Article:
The Ludo: A Soccer Ball That Racks Up Cash For The Developing World As You Play

Now a quick game of footie can mean more than just a little exercise–it can mean you’re also building a school.

When the Soccket, a soccer ball that produces and stores energy during game play, was announced in 2009, it was a sensation among do-gooder types. The basic idea: take something that people do all the time in many African countries (playing soccer) and make it useful–in this case, by letting people power up a small LED light with gameplay, reducing the need for fume-generating kerosene lamps. Now Uncharted Play, the company behind the Soccket, is bringing a feel-good soccer ball to the developed world, but with a twist.


The Ludo (the name comes from the Latin words for “to play” and “to give”) is a soccer ball powered by a chip that tracks play time, which is wirelessly uploaded to Uncharted Play’s online gaming platform, the Play Fund. Jessica Matthews, the co-founder and CEO of Uncharted Play, describes the Play Fund as “a socially oriented Kickstarter that’s gamified.”

The ball uses the same ultra-durable shell from the Soccket–a dense, Croc-like material–and it can’t be deflated. This isn’t a wimpy piece of technology.

Here’s how it works: You kick around the soccer ball for awhile, log onto the Play Fund, and select a project that you think deserves your “play points.” Sample projects may include books for a school, desks, food, or even vaccines. “Before you know it, you donated X amount of hours and you literally built a school,” says Matthews, who was a college student when the Soccket was released.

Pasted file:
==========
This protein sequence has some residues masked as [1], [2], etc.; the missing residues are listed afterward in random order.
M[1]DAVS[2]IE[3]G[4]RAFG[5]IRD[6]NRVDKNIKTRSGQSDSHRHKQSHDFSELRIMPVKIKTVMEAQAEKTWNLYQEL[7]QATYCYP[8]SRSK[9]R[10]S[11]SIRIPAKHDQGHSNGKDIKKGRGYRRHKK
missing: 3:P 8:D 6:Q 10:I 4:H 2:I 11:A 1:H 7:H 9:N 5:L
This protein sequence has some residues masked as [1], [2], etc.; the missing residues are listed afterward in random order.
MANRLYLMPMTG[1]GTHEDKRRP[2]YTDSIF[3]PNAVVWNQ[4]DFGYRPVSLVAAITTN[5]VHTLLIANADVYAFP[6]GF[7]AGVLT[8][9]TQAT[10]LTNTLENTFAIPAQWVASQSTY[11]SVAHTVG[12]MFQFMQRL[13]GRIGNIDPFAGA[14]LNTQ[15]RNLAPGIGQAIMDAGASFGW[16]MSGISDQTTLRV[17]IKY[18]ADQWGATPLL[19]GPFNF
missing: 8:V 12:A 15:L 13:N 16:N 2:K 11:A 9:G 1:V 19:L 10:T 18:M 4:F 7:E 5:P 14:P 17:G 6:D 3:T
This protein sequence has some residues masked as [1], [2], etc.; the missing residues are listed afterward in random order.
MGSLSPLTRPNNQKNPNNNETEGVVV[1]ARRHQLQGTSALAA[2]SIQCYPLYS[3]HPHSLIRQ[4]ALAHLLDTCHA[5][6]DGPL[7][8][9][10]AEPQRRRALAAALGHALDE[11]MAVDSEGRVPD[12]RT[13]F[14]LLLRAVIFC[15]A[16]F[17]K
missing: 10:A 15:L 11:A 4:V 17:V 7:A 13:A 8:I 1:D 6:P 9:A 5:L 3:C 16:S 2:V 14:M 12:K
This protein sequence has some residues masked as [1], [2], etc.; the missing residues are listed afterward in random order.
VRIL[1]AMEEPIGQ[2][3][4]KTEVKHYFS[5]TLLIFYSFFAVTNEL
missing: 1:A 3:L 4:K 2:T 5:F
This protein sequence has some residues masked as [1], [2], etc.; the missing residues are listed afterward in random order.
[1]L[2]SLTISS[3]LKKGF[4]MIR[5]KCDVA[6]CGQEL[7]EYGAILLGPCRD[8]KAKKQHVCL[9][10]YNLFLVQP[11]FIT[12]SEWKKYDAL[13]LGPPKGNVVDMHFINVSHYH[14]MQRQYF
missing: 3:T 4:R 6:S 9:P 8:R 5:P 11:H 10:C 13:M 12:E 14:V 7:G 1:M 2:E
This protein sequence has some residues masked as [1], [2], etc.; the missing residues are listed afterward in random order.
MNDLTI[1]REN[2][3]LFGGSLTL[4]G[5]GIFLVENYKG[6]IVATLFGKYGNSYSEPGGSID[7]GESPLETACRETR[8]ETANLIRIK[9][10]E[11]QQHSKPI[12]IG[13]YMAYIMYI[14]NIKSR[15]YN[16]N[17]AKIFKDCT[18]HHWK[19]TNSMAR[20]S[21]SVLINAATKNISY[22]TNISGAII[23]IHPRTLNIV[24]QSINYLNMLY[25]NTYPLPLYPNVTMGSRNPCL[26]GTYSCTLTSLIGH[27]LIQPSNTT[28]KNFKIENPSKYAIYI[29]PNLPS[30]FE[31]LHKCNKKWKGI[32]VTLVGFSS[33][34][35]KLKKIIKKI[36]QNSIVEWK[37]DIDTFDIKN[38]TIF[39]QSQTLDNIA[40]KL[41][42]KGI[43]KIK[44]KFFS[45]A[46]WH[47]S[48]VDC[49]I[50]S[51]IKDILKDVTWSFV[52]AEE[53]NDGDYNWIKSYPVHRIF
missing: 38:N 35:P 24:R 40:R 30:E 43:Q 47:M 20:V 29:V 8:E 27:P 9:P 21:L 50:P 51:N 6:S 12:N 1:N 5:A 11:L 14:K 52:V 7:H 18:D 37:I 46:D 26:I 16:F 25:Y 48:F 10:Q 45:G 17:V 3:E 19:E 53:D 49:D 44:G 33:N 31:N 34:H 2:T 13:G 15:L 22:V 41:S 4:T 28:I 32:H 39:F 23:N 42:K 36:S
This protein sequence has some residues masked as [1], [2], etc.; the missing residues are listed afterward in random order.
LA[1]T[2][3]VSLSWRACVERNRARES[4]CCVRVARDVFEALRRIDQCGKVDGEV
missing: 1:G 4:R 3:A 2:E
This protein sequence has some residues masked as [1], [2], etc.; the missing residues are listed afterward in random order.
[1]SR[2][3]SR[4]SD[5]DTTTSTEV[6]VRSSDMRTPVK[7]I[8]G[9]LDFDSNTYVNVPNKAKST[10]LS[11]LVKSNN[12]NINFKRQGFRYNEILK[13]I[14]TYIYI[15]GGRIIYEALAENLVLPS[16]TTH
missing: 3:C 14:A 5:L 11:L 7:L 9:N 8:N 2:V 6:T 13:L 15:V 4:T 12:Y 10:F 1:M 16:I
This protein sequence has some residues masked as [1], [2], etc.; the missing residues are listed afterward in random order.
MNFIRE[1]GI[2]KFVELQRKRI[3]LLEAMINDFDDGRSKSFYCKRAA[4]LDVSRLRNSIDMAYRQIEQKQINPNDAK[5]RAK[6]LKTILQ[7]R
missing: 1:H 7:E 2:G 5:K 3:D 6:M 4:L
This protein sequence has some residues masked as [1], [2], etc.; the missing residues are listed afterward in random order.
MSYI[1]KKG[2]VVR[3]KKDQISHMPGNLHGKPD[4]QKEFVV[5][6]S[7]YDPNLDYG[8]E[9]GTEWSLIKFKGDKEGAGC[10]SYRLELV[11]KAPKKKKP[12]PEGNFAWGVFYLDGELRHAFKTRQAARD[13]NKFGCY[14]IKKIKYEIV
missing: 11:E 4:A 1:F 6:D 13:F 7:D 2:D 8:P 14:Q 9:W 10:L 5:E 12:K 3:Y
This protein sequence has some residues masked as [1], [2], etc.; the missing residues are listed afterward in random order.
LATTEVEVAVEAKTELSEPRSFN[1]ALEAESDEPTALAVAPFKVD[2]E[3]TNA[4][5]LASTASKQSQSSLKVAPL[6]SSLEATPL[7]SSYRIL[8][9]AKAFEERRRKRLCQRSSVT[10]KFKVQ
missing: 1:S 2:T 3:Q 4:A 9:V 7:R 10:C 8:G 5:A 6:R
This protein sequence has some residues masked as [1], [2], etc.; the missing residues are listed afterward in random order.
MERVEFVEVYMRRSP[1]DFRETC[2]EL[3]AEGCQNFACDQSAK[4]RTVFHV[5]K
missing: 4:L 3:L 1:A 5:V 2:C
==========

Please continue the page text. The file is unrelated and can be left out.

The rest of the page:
The expenses are covered both by the expected Ludo purchase price ($59.99) and cash from corporate sponsors. Uncharted Play has a handful of implementation partners in the developing world signed up, but Matthews can’t reveal details quite yet.

Uncharted Play doesn’t have any immediate plans to release the Soccket in the developed world–there’s just too much of a need to focus on it in places that lack reliable electricity–so we get the Ludo instead. Instead, says Matthews, “this is about re-engaging the people who were so amazing when we first launched Soccket and saying ‘Hey, thank you for this, we’ve now taken the time to design something for you.'”

The Ludo will be released November 7th, with a beta release of the Play Fund launching the same day.


About the author

Ariel Schwartz is a Senior Editor at Co.Exist. She has contributed to SF Weekly, Popular Science, Inhabitat, Greenbiz, NBC Bay Area, GOOD Magazine and more.